This week, I’ve stepped up the pace of production of by bird pot series: Birds on the Edge, with the goal of building up inventory for Spring shows. My final stumbling block has been the glaze. I thought I had the water color the way I wanted it, as in this piece here:
A bight turquoise blue with clear crackles. This piece was done a couple of summers ago when my son and I got back into ceramics.
Unfortunately, using the ‘same’ recipe, I kept getting this black reduction in the glaze – blech!
After many, many experimental pots, I think I have found the key to my puzzle! Before revealing the secret, I thought I’d show my tip for avoiding this dilemma in the future.
Potters have always been known for meticulous documentation of glaze recipes and firing schedules, but glass workers, not so much ;) As least, not this glass worker. So, I’ve stepped this up and added a firing log to my routine and this handy step. I now place each pot on a scrap of paper, with the glaze recipe noted and shoot a pic. Upload to the computer, then repeat after firing. This gives my a visual reference for each glazed piece. I think this will be very beneficial when trying to recreate effects in the future, and I’ve found the taking and saving of a photo far more effective than any written description I can make in a firing log. Hooray for technology!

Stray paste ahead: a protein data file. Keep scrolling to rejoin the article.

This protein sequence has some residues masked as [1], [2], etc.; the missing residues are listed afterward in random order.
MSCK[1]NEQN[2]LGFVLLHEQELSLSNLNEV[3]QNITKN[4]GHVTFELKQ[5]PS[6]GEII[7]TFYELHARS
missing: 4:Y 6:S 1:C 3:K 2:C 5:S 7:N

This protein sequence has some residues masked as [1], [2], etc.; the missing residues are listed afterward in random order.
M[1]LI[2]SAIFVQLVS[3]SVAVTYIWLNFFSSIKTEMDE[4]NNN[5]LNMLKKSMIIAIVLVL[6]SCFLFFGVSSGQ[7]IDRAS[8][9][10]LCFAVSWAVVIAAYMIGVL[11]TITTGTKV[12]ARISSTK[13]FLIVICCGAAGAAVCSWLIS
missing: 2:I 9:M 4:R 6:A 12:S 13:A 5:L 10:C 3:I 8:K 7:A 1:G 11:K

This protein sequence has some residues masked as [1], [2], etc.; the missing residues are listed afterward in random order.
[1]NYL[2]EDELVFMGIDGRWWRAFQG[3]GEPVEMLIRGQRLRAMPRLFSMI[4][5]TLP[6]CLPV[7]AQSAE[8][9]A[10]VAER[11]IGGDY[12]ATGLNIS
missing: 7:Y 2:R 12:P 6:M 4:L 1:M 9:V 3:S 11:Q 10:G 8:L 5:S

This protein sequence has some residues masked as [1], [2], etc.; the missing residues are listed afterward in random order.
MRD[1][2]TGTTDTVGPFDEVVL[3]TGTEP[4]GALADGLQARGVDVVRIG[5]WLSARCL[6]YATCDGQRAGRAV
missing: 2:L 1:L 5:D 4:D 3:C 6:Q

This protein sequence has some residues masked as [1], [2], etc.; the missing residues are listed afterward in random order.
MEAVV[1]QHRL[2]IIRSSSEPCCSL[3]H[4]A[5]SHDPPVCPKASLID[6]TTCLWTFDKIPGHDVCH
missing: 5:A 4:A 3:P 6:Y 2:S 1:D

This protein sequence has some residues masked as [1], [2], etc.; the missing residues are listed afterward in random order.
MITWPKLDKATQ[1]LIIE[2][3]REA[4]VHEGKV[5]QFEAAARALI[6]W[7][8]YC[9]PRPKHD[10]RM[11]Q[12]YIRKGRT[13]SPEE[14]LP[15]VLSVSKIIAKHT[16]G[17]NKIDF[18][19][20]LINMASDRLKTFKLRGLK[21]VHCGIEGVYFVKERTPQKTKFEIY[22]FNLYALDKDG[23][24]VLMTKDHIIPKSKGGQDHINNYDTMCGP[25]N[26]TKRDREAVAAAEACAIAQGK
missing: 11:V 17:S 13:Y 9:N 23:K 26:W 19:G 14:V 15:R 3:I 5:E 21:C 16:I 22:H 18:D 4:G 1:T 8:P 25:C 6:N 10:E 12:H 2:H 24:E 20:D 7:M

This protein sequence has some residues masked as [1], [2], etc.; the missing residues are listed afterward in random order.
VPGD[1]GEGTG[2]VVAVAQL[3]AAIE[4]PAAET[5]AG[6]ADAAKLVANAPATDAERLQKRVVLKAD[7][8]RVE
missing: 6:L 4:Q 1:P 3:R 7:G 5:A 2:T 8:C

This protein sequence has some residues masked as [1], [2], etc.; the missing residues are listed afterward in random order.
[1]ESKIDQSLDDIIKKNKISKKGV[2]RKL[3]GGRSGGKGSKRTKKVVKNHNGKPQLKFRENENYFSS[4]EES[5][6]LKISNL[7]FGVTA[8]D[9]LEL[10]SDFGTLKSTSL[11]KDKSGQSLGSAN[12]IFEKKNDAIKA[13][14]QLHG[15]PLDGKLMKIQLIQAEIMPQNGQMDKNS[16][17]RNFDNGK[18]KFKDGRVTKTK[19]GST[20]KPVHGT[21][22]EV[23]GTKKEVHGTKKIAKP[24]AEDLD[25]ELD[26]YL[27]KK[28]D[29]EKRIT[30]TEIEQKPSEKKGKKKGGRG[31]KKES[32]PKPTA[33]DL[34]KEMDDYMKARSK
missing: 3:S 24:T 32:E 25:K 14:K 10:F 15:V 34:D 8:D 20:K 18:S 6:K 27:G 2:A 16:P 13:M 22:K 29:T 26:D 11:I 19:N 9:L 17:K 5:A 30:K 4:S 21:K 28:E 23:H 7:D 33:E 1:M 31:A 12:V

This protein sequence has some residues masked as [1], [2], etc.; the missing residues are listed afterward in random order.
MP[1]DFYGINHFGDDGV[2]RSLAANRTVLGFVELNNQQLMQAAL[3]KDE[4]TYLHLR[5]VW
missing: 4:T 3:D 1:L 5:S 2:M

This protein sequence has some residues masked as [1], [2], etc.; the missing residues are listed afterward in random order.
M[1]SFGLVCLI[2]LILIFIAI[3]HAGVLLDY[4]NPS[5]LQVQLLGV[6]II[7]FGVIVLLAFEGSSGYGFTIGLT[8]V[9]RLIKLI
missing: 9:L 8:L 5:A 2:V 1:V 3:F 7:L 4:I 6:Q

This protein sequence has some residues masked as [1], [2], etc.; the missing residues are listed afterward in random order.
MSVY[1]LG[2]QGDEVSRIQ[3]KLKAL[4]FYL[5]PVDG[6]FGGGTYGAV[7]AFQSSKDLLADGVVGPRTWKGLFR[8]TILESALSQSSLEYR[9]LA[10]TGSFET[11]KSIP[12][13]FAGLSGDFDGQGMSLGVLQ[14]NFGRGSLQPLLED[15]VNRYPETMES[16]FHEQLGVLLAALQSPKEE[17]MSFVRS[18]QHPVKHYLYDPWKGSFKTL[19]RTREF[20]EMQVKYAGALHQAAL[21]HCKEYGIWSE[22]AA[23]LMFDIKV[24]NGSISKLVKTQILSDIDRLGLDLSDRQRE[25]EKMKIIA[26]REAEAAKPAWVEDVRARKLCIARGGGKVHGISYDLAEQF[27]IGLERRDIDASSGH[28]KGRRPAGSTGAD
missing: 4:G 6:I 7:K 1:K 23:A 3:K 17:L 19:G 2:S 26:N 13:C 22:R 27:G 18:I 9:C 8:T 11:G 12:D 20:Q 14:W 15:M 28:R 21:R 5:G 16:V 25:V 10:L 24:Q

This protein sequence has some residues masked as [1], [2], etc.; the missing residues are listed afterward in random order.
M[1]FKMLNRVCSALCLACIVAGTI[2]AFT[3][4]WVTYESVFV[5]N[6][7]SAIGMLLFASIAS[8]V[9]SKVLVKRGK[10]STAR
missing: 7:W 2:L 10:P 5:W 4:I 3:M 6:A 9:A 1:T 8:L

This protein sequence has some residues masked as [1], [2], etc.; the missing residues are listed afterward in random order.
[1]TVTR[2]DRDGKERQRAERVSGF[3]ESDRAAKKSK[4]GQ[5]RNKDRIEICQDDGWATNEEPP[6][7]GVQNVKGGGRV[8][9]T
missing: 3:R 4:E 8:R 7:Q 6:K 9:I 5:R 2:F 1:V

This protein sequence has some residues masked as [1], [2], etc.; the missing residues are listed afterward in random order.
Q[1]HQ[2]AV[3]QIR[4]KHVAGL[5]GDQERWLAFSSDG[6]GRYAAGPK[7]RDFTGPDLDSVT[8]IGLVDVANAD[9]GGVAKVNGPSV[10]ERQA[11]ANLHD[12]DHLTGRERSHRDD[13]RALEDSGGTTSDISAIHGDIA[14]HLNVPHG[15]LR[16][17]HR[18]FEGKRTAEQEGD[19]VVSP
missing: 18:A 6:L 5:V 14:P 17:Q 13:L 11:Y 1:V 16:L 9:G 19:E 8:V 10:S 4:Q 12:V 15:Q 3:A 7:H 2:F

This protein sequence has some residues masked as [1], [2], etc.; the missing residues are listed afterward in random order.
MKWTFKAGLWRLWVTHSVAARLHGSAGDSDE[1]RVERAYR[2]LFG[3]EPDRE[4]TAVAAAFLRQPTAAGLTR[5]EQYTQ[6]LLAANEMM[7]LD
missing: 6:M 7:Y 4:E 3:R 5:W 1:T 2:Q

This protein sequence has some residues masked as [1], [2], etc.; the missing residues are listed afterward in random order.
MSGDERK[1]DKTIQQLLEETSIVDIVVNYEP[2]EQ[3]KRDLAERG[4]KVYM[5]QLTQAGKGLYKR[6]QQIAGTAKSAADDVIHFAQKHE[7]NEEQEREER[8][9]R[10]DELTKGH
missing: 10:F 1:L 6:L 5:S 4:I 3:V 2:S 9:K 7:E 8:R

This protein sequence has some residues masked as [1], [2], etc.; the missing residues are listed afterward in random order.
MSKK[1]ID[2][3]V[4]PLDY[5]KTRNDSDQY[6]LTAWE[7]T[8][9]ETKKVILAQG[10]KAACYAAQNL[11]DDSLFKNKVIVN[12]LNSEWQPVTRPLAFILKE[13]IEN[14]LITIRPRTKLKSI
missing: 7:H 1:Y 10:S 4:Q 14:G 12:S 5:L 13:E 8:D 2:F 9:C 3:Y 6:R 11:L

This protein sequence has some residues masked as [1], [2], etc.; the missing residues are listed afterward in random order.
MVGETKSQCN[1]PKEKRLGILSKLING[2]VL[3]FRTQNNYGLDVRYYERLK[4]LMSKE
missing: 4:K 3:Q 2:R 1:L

And, now the solution to the problem, you ask? The crackle glaze! I had bough new white glaze, and thought of testing with both the new and the old to new avail. But, it took me many more firings to realize I had also bought new crackle. Both crackles are lead free, so I’m still not sure what ingredient in the new stuff has cause the reaction (copper, sulfur?), but am quite happy to have the puzzle solved. Hopefully the pots from now on will look more like the color of this pretty experimental piece:
In other news, the BIG, BIG, excitement in my world is the beginning of my studio remodel! Nothing fancy, but it will be a far better space than the mouse and spider infested basement with insulation walls and exposed furnace and water heater. Saturday was spent emptying the space, which was a huge job unto itself:
Off we go!